One of whiteness studies’ key theoretical concepts is that whiteness itself is unnamed, empty, or invisible, at least to white people, and that white identities are constructed via racial othering. By revisiting the definitions of whiteness in relation to immigration categories, this paper argues that whiteness in North America was far from unmarked in the period of 1880 to 1930. Its very nature and characteristics were constantly addressed, analysed and problematised in academic and political publications during this time. Social scientists conferred full whiteness to people of North-western European origin and argued for the restriction of immigration on racial grounds. In these discussions, American citizens of European origin were encouraged to identify as Anglo-Saxon and white—and to engage in political organisations to preserve a presumed Anglo-Saxon superiority. By analysing a range of historical sources, this article highlights one of the blind spots in the application of whiteness studies to North American history: the existent visibility of whiteness in certain periods and its significance for the wider theoretical framework of critical race studies. By applying a Foucauldian framework, we see that assumed crises of hegemonic positions do not repress discourse about their characteristics but foster discussions about their central features and meanings to eventually re-inscribe their hegemony. It is argued that in this particular period, discourses on the crisis of whiteness incited subjects to address their own and others’ racial identity and eventually led to the normalisation of Anglo-Saxonness as the ‘full’ white identity in North America.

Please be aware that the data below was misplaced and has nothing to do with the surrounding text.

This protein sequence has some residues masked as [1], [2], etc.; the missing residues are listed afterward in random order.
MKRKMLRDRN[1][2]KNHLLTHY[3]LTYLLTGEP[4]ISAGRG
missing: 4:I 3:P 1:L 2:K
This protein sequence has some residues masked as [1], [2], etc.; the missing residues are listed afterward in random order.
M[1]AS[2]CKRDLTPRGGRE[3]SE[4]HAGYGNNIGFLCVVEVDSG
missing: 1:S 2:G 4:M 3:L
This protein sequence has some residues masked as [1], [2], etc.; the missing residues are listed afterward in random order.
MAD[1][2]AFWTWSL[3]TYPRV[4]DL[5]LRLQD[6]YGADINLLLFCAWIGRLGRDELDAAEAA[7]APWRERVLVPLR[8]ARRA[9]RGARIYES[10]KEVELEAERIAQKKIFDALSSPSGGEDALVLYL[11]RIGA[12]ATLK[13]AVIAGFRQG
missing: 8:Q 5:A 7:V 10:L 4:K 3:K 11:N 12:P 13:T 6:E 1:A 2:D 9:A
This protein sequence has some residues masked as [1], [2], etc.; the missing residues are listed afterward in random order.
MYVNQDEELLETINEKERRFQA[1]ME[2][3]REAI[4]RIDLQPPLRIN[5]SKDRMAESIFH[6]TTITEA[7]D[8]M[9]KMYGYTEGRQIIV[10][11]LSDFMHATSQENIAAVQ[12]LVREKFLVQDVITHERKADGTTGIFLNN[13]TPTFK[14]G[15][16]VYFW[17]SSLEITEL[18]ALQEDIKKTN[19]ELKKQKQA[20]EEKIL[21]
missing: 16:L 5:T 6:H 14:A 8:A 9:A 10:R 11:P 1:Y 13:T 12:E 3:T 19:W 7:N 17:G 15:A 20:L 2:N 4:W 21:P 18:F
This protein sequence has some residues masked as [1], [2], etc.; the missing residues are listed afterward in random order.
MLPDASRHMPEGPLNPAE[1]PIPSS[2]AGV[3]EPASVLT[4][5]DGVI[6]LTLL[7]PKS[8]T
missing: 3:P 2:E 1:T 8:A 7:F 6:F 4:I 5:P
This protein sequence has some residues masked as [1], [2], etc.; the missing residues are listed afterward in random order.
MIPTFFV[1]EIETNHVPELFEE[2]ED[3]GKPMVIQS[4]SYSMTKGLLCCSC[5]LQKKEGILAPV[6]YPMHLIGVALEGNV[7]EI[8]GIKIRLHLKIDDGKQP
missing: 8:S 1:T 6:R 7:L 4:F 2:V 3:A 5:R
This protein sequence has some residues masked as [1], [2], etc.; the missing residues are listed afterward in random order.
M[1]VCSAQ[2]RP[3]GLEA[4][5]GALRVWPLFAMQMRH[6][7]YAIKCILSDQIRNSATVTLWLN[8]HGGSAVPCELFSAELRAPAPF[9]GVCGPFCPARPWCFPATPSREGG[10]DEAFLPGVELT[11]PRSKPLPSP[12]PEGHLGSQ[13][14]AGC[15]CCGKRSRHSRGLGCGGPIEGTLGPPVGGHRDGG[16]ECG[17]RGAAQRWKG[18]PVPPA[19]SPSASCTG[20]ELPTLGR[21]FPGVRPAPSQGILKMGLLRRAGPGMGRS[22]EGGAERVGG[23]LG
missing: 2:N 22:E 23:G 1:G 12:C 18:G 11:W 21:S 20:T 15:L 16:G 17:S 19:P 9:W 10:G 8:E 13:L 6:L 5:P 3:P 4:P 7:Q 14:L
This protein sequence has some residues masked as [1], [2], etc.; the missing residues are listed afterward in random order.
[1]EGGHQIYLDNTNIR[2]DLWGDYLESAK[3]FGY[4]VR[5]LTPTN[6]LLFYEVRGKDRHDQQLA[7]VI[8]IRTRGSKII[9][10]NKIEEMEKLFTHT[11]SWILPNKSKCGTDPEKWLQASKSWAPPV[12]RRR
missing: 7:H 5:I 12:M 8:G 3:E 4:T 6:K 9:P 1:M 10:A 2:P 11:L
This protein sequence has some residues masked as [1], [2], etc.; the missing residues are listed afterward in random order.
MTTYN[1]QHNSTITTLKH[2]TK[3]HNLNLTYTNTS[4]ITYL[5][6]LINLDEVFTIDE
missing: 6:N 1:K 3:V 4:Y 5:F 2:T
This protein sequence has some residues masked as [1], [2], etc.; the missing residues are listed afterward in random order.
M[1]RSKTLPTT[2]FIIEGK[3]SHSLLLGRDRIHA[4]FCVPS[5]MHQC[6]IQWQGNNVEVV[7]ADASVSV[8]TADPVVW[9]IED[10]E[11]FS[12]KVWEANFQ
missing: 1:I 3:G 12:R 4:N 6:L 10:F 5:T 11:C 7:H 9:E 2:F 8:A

|Number of pages||20|
|Journal||Critical Race and Whiteness Studies|
|Publication status||Published - 2013|
- Whiteness Studies
- Immigration to the United States
- Immigration History